Solution: Boston Condom
This paper proposes that the NYC Condom campaign spin off into a larger brand. This could be called the Get Some campaign and it could set up branded condoms in several major cities. This initiative could provide other cities to benefit from the expertise and experiences of the NYC Condom campaign while infusing their own local style into their campaigns. As explained above, there are elements of the NYC Condom campaign that need improvement and the Boston Condom will benefit from New York’s mistakes.
The Boston Condom campaign will largely emulate the NYC Condom campaign but will have several key changes to increase its efficacy and brand management. The campaign will include a wider diversity of users featured and included in informational materials, will include information and targeting of woman-woman couples and other sex toy users, and will provide collectors’ packs of condoms for a price. The details of three changes are expanded in the rest of this paper.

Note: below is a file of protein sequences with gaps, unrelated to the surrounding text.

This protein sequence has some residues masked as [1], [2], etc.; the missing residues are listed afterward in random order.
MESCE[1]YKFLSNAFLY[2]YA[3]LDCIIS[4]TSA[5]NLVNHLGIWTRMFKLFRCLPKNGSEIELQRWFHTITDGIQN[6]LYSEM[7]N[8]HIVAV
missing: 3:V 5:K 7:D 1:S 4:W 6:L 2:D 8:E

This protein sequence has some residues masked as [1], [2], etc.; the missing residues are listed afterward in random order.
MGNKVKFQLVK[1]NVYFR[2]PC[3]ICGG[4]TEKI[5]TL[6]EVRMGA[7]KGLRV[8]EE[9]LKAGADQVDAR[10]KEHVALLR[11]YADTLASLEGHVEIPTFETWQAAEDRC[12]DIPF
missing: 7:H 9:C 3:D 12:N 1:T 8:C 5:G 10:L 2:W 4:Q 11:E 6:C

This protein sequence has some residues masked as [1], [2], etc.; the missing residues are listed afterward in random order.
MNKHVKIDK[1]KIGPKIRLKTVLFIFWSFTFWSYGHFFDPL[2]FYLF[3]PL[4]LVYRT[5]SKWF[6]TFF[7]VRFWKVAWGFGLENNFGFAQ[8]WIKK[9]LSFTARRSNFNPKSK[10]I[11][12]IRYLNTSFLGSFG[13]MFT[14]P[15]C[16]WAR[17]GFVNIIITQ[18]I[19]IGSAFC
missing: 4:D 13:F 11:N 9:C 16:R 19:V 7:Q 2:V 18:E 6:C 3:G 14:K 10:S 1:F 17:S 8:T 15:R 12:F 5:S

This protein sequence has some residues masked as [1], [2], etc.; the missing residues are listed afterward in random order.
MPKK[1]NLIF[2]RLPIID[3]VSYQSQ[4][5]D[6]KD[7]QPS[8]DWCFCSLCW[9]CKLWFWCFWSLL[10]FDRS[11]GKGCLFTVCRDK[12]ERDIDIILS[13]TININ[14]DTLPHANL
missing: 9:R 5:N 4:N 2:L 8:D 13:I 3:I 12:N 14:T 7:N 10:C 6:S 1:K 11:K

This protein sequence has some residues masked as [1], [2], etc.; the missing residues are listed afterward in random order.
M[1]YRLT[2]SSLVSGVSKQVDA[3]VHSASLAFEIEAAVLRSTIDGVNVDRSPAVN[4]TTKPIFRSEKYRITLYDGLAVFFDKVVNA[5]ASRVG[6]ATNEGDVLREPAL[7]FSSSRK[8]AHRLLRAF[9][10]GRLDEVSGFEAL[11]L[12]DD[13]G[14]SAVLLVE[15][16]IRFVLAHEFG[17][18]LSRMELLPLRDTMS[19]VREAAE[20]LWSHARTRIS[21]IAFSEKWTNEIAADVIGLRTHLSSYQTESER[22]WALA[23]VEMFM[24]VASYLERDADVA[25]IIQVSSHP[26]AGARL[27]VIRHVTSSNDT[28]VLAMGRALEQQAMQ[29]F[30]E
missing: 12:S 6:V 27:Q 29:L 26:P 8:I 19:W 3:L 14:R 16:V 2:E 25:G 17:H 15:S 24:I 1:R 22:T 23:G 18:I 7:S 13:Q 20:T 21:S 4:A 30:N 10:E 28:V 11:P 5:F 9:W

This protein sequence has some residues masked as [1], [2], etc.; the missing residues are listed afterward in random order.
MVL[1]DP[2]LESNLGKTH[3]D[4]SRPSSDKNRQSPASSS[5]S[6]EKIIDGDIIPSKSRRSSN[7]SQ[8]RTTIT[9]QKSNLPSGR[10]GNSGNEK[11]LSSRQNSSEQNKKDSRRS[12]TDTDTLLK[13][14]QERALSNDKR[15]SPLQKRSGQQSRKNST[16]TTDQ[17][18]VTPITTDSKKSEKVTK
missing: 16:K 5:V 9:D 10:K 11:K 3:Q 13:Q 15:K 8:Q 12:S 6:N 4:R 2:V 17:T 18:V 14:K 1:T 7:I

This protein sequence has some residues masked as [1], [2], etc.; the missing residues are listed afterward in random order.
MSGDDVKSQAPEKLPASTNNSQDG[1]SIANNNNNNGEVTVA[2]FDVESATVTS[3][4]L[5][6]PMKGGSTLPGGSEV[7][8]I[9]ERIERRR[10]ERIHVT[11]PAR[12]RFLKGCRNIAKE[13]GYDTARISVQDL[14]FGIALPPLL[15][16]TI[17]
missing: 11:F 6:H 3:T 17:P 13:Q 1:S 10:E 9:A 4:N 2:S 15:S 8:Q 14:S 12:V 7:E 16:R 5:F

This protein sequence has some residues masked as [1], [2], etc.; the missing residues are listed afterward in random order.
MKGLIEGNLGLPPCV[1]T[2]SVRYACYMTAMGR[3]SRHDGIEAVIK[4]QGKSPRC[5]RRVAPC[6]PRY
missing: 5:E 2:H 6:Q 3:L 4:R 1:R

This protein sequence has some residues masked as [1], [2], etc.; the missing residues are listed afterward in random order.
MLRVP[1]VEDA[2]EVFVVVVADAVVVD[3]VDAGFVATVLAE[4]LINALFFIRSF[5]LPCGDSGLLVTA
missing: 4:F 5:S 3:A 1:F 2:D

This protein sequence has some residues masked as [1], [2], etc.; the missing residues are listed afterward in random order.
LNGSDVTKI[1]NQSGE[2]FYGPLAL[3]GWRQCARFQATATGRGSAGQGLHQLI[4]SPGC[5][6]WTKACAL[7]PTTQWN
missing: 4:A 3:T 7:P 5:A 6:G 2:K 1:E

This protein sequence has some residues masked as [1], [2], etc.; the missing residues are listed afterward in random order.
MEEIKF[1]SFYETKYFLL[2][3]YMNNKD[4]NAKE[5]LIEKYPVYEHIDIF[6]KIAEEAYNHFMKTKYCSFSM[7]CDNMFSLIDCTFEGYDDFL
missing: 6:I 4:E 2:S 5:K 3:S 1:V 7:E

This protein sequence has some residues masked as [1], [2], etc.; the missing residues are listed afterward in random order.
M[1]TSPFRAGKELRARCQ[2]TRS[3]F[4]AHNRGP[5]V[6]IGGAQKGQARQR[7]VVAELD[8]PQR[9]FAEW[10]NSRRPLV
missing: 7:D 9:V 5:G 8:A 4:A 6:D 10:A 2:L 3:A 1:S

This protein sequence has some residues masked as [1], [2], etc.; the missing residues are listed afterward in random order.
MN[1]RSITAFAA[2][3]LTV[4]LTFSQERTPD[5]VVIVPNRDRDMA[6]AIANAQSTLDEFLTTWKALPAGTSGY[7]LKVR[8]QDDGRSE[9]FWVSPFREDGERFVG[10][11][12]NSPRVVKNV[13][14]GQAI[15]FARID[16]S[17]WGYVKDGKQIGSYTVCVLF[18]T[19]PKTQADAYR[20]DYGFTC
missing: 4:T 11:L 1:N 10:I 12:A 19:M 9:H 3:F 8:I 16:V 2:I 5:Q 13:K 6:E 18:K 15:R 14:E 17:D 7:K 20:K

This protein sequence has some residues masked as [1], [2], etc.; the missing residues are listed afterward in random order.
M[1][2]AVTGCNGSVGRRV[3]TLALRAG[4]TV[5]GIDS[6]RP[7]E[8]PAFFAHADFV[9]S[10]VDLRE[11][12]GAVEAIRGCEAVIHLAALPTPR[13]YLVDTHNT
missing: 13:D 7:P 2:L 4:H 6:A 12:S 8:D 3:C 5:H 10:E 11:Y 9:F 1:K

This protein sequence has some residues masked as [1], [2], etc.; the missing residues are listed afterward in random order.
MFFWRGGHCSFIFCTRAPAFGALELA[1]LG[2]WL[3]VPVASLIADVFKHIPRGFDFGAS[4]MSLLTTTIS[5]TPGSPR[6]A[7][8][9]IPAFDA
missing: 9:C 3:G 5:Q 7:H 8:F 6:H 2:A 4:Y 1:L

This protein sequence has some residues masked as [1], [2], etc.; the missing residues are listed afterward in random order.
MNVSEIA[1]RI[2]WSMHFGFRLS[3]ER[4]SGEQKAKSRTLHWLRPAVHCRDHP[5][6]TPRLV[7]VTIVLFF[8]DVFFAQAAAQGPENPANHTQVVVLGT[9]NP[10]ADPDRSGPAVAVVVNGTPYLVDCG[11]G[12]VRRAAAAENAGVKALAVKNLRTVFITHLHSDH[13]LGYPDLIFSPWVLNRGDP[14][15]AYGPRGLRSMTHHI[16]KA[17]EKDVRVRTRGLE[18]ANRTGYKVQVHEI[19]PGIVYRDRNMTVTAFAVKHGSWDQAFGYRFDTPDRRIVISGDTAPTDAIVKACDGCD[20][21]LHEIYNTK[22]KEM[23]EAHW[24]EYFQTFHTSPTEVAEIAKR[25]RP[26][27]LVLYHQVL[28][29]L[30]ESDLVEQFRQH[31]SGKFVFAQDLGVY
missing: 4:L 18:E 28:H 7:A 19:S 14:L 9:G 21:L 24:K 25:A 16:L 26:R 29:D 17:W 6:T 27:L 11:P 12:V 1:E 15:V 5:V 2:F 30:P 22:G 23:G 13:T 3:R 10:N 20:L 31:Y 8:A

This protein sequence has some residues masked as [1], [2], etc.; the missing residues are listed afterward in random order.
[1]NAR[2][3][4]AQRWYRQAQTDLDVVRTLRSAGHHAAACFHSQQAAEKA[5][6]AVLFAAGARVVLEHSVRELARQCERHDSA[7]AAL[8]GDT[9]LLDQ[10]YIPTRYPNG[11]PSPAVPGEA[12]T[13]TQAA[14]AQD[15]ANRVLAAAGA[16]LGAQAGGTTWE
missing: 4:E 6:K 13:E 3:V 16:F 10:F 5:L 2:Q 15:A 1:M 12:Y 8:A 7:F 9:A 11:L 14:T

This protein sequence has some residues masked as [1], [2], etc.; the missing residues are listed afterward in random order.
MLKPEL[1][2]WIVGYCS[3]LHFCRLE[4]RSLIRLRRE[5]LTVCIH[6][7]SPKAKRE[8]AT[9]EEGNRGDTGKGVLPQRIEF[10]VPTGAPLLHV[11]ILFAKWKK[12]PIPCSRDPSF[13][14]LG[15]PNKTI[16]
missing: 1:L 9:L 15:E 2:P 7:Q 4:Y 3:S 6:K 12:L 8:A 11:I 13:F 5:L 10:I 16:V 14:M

Fix #1 – Diversify the Message
As discussed earlier, the NYC Condom campaign does not take into account the vast diversity of New Yorkers’ races, ethnicities, and languages spoken. With a campaign that focuses on English-speaking White, Black, and Hispanic New Yorkers, large proportions of New Yorkers are left behind, alienated or under-informed by the campaign. The Boston Condom campaign will rectify this error in two ways. The advertising campaign will feature a larger diversity of couples in a wider range of neighborhoods and the website will provide top-notch translation, making the information more widely and equitably available to all Bostonians.